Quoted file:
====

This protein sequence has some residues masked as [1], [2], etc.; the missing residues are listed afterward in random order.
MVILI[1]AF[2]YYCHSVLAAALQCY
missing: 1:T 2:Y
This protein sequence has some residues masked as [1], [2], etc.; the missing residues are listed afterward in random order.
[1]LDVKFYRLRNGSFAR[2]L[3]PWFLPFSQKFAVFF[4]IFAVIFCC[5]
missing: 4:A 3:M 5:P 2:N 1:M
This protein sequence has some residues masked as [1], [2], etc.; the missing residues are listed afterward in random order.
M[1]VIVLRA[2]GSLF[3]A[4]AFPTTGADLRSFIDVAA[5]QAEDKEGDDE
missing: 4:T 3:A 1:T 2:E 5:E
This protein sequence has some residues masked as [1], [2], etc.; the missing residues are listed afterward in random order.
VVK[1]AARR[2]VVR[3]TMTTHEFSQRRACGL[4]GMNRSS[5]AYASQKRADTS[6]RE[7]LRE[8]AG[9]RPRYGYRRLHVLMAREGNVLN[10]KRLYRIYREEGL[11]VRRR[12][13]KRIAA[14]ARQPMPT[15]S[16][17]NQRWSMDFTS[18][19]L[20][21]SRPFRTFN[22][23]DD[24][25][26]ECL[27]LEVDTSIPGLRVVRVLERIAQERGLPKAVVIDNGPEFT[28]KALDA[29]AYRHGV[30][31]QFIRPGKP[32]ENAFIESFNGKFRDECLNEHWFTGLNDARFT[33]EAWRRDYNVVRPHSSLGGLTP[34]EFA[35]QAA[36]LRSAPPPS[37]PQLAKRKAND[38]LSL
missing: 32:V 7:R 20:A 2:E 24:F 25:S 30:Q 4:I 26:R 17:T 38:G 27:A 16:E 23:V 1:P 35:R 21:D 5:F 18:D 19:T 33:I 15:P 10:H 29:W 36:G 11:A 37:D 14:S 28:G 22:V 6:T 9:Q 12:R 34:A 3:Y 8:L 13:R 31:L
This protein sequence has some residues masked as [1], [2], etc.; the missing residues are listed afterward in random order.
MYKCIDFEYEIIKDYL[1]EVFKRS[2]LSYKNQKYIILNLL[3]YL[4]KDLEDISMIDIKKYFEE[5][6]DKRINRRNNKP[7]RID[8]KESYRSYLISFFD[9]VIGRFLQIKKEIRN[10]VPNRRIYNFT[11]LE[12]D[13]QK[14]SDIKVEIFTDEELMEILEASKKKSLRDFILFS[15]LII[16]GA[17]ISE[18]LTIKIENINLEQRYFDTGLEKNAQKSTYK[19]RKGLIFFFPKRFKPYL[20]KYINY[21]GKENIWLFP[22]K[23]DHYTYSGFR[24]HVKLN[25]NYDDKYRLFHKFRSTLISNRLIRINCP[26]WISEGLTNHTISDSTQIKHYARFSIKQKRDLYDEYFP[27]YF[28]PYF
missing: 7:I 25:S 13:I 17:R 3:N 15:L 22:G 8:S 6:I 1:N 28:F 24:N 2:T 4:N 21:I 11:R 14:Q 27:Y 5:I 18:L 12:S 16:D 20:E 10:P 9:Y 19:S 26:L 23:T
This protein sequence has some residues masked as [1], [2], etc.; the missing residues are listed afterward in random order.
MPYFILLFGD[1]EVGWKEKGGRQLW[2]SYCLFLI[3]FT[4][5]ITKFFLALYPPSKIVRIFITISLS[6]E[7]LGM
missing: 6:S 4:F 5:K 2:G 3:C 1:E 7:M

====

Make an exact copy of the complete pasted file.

This protein sequence has some residues masked as [1], [2], etc.; the missing residues are listed afterward in random order.
MVILI[1]AF[2]YYCHSVLAAALQCY
missing: 1:T 2:Y
This protein sequence has some residues masked as [1], [2], etc.; the missing residues are listed afterward in random order.
[1]LDVKFYRLRNGSFAR[2]L[3]PWFLPFSQKFAVFF[4]IFAVIFCC[5]
missing: 4:A 3:M 5:P 2:N 1:M
This protein sequence has some residues masked as [1], [2], etc.; the missing residues are listed afterward in random order.
M[1]VIVLRA[2]GSLF[3]A[4]AFPTTGADLRSFIDVAA[5]QAEDKEGDDE
missing: 4:T 3:A 1:T 2:E 5:E
This protein sequence has some residues masked as [1], [2], etc.; the missing residues are listed afterward in random order.
VVK[1]AARR[2]VVR[3]TMTTHEFSQRRACGL[4]GMNRSS[5]AYASQKRADTS[6]RE[7]LRE[8]AG[9]RPRYGYRRLHVLMAREGNVLN[10]KRLYRIYREEGL[11]VRRR[12][13]KRIAA[14]ARQPMPT[15]S[16][17]NQRWSMDFTS[18][19]L[20][21]SRPFRTFN[22][23]DD[24][25][26]ECL[27]LEVDTSIPGLRVVRVLERIAQERGLPKAVVIDNGPEFT[28]KALDA[29]AYRHGV[30][31]QFIRPGKP[32]ENAFIESFNGKFRDECLNEHWFTGLNDARFT[33]EAWRRDYNVVRPHSSLGGLTP[34]EFA[35]QAA[36]LRSAPPPS[37]PQLAKRKAND[38]LSL
missing: 32:V 7:R 20:A 2:E 24:F 25:S 30:Q 4:I 26:R 17:T 38:G 27:A 16:E 23:V 1:P 35:R 21:D 5:F 18:D 19:T 33:I 15:P 10:H 29:W 36:G 11:A 37:D 14:S 28:G 22:V 6:T 9:Q 12:R 34:A 3:Y 8:L 13:R 31:L
This protein sequence has some residues masked as [1], [2], etc.; the missing residues are listed afterward in random order.
MYKCIDFEYEIIKDYL[1]EVFKRS[2]LSYKNQKYIILNLL[3]YL[4]KDLEDISMIDIKKYFEE[5][6]DKRINRRNNKP[7]RID[8]KESYRSYLISFFD[9]VIGRFLQIKKEIRN[10]VPNRRIYNFT[11]LE[12]D[13]QK[14]SDIKVEIFTDEELMEILEASKKKSLRDFILFS[15]LII[16]GA[17]ISE[18]LTIKIENINLEQRYFDTGLEKNAQKSTYK[19]RKGLIFFFPKRFKPYL[20]KYINY[21]GKENIWLFP[22]K[23]DHYTYSGFR[24]HVKLN[25]NYDDKYRLFHKFRSTLISNRLIRINCP[26]WISEGLTNHTISDSTQIKHYARFSIKQKRDLYDEYFP[27]YF[28]PYF
missing: 7:I 25:S 13:I 17:R 3:N 15:L 22:G 8:S 6:I 1:N 28:F 24:N 2:T 4:N 21:I 11:R 14:Q 27:Y 5:I 18:L 12:S 16:D 20:E 10:P 9:Y 19:S 26:L 23:T
This protein sequence has some residues masked as [1], [2], etc.; the missing residues are listed afterward in random order.
MPYFILLFGD[1]EVGWKEKGGRQLW[2]SYCLFLI[3]FT[4][5]ITKFFLALYPPSKIVRIFITISLS[6]E[7]LGM
missing: 6:S 4:F 5:K 2:G 3:C 1:E 7:M